WHEN an individual is exploring the option of getting a divorce, he or she must consider this process seriously. It will usually result in a change in the financial and emotional status of both parties. Lawyers are given varying reasons why their clients want to get divorced. In reality, the divorce laws provide for specific circumstances where a divorce will be granted by the courts. The lay person would not necessarily be aware of this from the outset. Here are some unorthodox reasons why people get divorced.
1. Lazy: doesn’t do one or more of the following: the dishes, laundry, ironing, cooking, pick up his clothes from the floor etc.: one of the main reasons cited was that the spouse did not do much around the house. Surprisingly this complaint came equally from both women and men. With the advent of equal rights and opportunities of the sexes; women are less tolerant of men who did not assist with household chores. They rationalise that they also have to work and therefore, they both have to do housework. Further, women indicated that it did not set a good example to their children especially their sons, to see one parent doing all of the housework and the other being lazy.
2. Busy career: some careers have been seen as traditionally ‘busy’. In the case of doctors and lawyers, for example, the hectic, irregular schedules means that it can be challenging to plan family time, socialising with friends or time with their spouses. This leads to spouses becoming suspicious and thinking the other was having an affair and using their late hours as an excuse to stay away from the home.
3. Gained weight/Lost weight: dramatic weight loss or weight gain was also cited as a reason for divorce. Women and men are into physical appearance and the spouse with the fluctuating weight was viewed with suspicion and concern about his or her health and well-being. Spouses often considered whether they were able or willing to stay in a relationship with the other if it was determined that they were changing their weight in order to gain the attention of someone outside of the family unit and/or had self-esteem issues.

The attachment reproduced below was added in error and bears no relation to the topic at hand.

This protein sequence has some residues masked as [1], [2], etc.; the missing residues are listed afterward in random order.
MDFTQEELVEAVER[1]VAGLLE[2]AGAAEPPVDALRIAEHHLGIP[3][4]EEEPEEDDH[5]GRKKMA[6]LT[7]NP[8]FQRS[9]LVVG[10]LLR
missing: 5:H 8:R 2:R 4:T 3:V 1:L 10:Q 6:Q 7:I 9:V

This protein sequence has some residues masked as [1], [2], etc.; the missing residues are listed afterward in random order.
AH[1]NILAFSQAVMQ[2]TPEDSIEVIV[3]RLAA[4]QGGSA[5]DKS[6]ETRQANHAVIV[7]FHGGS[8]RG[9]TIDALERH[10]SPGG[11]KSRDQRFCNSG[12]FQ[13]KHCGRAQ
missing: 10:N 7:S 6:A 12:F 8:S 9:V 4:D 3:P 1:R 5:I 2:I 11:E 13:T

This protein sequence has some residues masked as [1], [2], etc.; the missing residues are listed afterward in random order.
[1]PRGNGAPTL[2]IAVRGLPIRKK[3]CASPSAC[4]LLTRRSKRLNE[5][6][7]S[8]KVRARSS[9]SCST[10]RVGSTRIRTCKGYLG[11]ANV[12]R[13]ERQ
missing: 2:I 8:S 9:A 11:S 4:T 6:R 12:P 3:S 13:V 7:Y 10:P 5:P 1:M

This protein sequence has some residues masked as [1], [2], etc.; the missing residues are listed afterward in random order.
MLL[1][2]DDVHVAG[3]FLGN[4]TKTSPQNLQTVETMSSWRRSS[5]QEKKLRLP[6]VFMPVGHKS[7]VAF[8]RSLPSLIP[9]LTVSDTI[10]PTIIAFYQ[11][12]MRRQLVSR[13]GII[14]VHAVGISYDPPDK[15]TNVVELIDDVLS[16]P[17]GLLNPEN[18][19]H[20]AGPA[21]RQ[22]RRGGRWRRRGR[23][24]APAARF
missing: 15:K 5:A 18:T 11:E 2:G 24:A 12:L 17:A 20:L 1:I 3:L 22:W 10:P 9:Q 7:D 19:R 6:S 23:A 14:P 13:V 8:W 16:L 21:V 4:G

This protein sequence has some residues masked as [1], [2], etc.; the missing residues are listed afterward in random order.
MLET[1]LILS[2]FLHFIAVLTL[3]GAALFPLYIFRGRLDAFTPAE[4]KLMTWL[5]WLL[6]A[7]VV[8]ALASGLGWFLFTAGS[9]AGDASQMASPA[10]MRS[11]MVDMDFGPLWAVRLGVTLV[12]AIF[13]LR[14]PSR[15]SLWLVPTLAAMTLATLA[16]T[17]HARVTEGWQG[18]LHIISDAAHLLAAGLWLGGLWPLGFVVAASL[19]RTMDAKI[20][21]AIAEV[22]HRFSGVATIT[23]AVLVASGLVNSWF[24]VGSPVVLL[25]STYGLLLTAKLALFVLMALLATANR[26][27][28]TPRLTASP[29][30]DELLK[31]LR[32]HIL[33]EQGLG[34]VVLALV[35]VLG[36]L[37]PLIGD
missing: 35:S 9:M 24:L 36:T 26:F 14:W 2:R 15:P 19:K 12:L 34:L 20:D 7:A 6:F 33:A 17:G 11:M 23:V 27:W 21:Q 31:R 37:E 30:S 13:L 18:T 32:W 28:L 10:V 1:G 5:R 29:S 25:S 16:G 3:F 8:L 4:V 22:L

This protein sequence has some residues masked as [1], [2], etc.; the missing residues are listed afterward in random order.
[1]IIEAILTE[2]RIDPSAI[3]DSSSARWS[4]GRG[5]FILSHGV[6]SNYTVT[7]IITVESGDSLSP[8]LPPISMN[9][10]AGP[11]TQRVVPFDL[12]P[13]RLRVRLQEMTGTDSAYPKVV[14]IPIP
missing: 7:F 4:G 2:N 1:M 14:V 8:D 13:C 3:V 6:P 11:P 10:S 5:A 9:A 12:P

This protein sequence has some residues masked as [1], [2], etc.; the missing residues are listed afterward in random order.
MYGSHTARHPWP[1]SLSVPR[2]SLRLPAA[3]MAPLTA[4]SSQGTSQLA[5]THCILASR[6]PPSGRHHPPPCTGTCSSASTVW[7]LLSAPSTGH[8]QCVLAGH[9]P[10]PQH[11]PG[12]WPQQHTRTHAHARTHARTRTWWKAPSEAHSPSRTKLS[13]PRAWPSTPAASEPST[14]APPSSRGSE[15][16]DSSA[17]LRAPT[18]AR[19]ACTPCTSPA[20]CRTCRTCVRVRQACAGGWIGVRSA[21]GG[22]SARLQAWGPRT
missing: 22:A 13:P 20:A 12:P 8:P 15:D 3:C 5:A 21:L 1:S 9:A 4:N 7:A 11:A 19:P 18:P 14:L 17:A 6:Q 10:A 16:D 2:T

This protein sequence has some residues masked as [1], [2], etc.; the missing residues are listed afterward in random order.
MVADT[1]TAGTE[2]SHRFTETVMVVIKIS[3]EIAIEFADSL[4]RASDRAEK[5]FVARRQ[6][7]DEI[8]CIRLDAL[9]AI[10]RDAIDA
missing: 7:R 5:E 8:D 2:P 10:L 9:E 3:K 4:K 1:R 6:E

4. Growing apart/distance between us: long hours, a long commute, a job as a buyer for a major international department store, flight attendant, pilot, travelling salesperson, computer analyst working for an international company which keeps one away from his or her family for long periods of time; could contribute to the spouse being left behind feeling neglected or abandoned. The explanation advanced by the parties is that they no longer have similar interests and that their relationship has suffered because of their other commitments.
5. Got really ill: something that is rarely considered before marriage, is the plan in the event that one or both spouses get seriously ill. Will there be a nurse hired to take care of the ailing spouse? Is the other spouse willing and able to take care of the ailing spouse? The wedding vows state ‘in sickness and in health…’ but this is not prioritised and when the time comes, a spouse may not feel ill-equipped to handle the situation. On occasion, the ailing spouse encourages the separation to spare him or her the pain and suffering.
6. Loss of a child: such a tragedy is expected to bring a family closer together but in most cases, it has the opposite effect. The spouses tend to have unresolved anger and resentment against each other, often blaming the other for the event. Without counselling, therapy and/or simply discussing it with friends and family, the despair can run deep and be irreparable to the marital union.
7. Loss of a parent/grandparent: similarly, it would be expected that losing a parent or grandparent would bring a family together in times of tragedy. However, if the passing of the loved one was unexpected and sudden or following a diagnosis and long period of suffering, the spouses could have reactions which are not in keeping with the other’s expectations in terms of sympathy and compassion. If the parent or grandparent resided overseas and there was not enough time to visit before he or she passed away, this could result in negative emotions.
8. Taking (best) friend’s advice: Friends may advise that it is time to get out of the relationship because they personally do not like your spouse and/or they are going through or have just got divorced themselves. We are less likely to work at restoring a marriage than previous generations resulting in more divorces and separations.
9. Gets drunk too often: This could mean a drinking problem, and that would be serious cause for concern. If one spouse does not drink at all or only drinks occasionally and the other gets drunk or drinks more often, even moderately, it has become a bone of contention is some unions resulting in divorce.
10. Wants to have more time with friends: If one or both spouses have friends who have divorced recently or have a lot of single friends, their lifestyles and commitments would vary. They may feel that they miss the single lifestyle and want to return to such personal freedom.
A final note: none of these reasons listed above are adequate grounds for getting divorced. A divorce can usually be traced back to a single incident which snowballs out of control. The main grounds for divorce in accordance with our divorce laws are abuse, infidelity and desertion. Counselling is advisable in the first instance if a married couple is considering ending their relationship. If this is unsuccessful, then it is time to visit your divorce lawyer.
Ms. Trudy O. Glasgow is a practising attorney at the law firm Trudy O. Glasgow & Associates, a court-appointed mediator and author in Saint Lucia (and has also taught law at University level in the UK)* Ms. Glasgow is also Vice President of the Bar Association of Saint Lucia.
This column is for general use only, for advice specifically for your case, please see your lawyer.
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